Top 20 Films of 2018: #16- First Man

If 2018 was a crash course in how to make familiar stories feel dynamic and new, Damian Chazelle’s First Man may deserve credit for doing that in the most subtly inventive way. With a lot of the year’s great reboots and reimaginings, like A Star Is Born and Spider-Man: Into the Spider-Verse, the secret ingredient was a certain joie de vivre. Among the innovative things those films do formally, I think what sticks with me is that they move with passion and elated purpose. Joi de vivre and elation are the last words I would apply to First Man. First Man is different. In lending its voice to the chorus of astronaut films like Apollo 13 and The Right Stuff, it creates a more outwardly radical reimagining of the kind of film we expect it to be. It is not content to simply tell its type of narrative with more conviction and exuberance than its predecessors, for it is defiantly not an exuberant piece of work. Its way is less the enthusiastic embrace of tropes than the recontextualizing of trope through tone and through adding beats that are not often dwelled on in stories about space exploration. It is very much a kindred spirit to 2017’s Dunkirk. Both films are about Great Moments In History that are often thought of as unequivocal triumphs. Thousands are rescued from the beaches of France in the Miracle at Dunkirk. A rapt world huddles around televisions and radios as Neil Armstrong becomes the first man to walk on the moon. Both films build to those moments that most human beings think of, but they expand the narrative in unexpected ways. They ask us to consider what it was like to live in the moments before the Big Moment; before posterity, when triumph was still far from a certain thing. They ask us to view historical highlights in a fuller context and to reflect on the sacrifice and cost of those triumphs. If a film like A Star Is Born is about digging deeper into an old narrative well, First Man argues that the well of a story can also be widened. By considering more of the surrounding narrative. By including details that get left by the wayside in other tellings of the story, an old narrative can suddenly look radically different. Even the moments we already know about can take on new shapes as a result of new emotional context.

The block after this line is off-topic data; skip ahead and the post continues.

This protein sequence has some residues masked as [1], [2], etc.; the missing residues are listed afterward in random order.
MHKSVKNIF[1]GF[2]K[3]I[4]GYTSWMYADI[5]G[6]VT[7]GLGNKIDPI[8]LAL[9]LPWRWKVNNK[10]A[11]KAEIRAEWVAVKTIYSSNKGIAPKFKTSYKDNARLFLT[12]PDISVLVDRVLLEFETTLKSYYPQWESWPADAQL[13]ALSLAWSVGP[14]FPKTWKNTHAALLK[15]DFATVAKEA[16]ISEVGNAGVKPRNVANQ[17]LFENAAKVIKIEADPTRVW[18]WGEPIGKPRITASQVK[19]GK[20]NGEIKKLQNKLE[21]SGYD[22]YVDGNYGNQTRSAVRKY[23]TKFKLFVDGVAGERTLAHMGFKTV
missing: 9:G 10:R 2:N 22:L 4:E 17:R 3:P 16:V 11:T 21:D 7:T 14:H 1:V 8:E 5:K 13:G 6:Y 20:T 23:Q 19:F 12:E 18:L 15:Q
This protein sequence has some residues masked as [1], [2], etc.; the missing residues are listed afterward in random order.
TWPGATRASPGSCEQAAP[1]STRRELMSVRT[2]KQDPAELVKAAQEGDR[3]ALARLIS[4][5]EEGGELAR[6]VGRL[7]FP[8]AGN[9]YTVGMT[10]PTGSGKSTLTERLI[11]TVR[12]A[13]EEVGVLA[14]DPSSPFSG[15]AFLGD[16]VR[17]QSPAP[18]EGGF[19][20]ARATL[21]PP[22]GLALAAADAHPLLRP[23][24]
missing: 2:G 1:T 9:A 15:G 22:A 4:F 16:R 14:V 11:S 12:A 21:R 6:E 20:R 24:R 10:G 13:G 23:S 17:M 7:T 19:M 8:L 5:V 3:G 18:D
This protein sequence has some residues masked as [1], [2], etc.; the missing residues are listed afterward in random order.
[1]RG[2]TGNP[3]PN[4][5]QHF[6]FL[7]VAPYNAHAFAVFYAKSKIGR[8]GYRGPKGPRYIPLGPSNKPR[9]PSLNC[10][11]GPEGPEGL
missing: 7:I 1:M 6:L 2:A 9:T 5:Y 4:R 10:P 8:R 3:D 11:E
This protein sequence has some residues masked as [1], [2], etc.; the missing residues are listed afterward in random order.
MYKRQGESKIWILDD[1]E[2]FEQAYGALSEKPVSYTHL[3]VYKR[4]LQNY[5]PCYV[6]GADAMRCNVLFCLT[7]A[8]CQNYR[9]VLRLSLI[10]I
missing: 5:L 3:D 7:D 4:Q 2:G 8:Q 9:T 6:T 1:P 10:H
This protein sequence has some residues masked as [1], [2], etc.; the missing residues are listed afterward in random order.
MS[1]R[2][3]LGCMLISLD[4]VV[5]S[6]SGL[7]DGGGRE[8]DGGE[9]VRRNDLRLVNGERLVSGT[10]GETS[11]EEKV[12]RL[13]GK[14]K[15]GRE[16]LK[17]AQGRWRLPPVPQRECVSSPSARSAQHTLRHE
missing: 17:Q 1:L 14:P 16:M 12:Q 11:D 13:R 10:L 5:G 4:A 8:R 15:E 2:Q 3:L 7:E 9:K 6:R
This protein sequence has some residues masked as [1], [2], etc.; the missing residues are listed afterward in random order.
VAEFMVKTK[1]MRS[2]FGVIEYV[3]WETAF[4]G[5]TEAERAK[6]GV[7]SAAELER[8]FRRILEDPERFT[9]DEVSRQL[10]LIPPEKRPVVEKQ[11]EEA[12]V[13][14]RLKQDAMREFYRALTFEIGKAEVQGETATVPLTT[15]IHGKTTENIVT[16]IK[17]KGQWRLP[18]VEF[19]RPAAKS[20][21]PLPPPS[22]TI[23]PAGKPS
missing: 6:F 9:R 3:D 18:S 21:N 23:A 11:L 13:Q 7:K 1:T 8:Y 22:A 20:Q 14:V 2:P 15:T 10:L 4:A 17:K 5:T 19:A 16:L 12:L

Part of that new context is an astonishing level of technical detail. And to be clear, it’s not as if The Right Stuff and Apollo 13 lack for stunning technical crat. But it becomes clear in the very first shot that this will be a different kind of astronaut film. We open on Neil Armstrong hurtling toward the ceiling of Earth’s atmosphere, more than 100,000 feet above California’s Mojave Desert. In the prestige film version of this sequence, we would see Armstrong’s rugged profile, his powerful aircraft gleaming in the sunlight, and maybe even hear a rousing French horn or two. Instead, First Man’s opening moments have us utterly disoriented. The plane is completely cloaked in shadow and we can just make out that we are looking at one of its wings. Inside the cockpit, it’s dark as a tomb and we can barely see the outline of Armstrong’s stoic face. And forget symphonic fanfare. The only music to speak of is the deafening banshee wail of wind and the frenzied rattling of machine parts. It is 1961, more than eight years before the moon landing, and Neil Armstrong nearly kills himself horribly in a flight test, by bouncing off the atmosphere and into the void of space. It will not be the last time his profession tries to kill him. First Man follows the years leading up to the 1969 Apollo 11 moon landing and the various training programs and test missions NASA ran to prepare for that lofty goal. This included desert flight tests, a nearly fatal outer space docking mission, and the tragic cabin fire that claimed the lives of the first Apollo 11 crew. It is the story of the tribulation and loss of life that had to take place before a man could take that fabled giant leap into history. It is also about Neil Armstrong’s own personal tragedy. The Armstrongs lost their 2 year-old daughter to a malignant brain tumor in 1962, and that gutting loss casts its long shadow over the entire film, even as Neil Armstrong (Ryan Gosling, in a performance that makes deft use of his gift for playing taciturn figures) refuses to speak openly about it. It falls mostly to his wife, Janet Armstrong (Claire Foy, doing an exceptional job of shading and subverting the archetype of Great Man’s supportive wife) to keep the family happy and functional, and to be the one member of her family who can communicate openly and honestly with the other astronaut families in their planned neighborhood. Damian Chazelle wants us to see how the journey to the moon was not just a simple, uncomplicated bit of American heroism. He respects the story of Apollo 11 as a great human achievement, but he also wants us to consider how that triumphant arc was borne out of death and tinted by grief.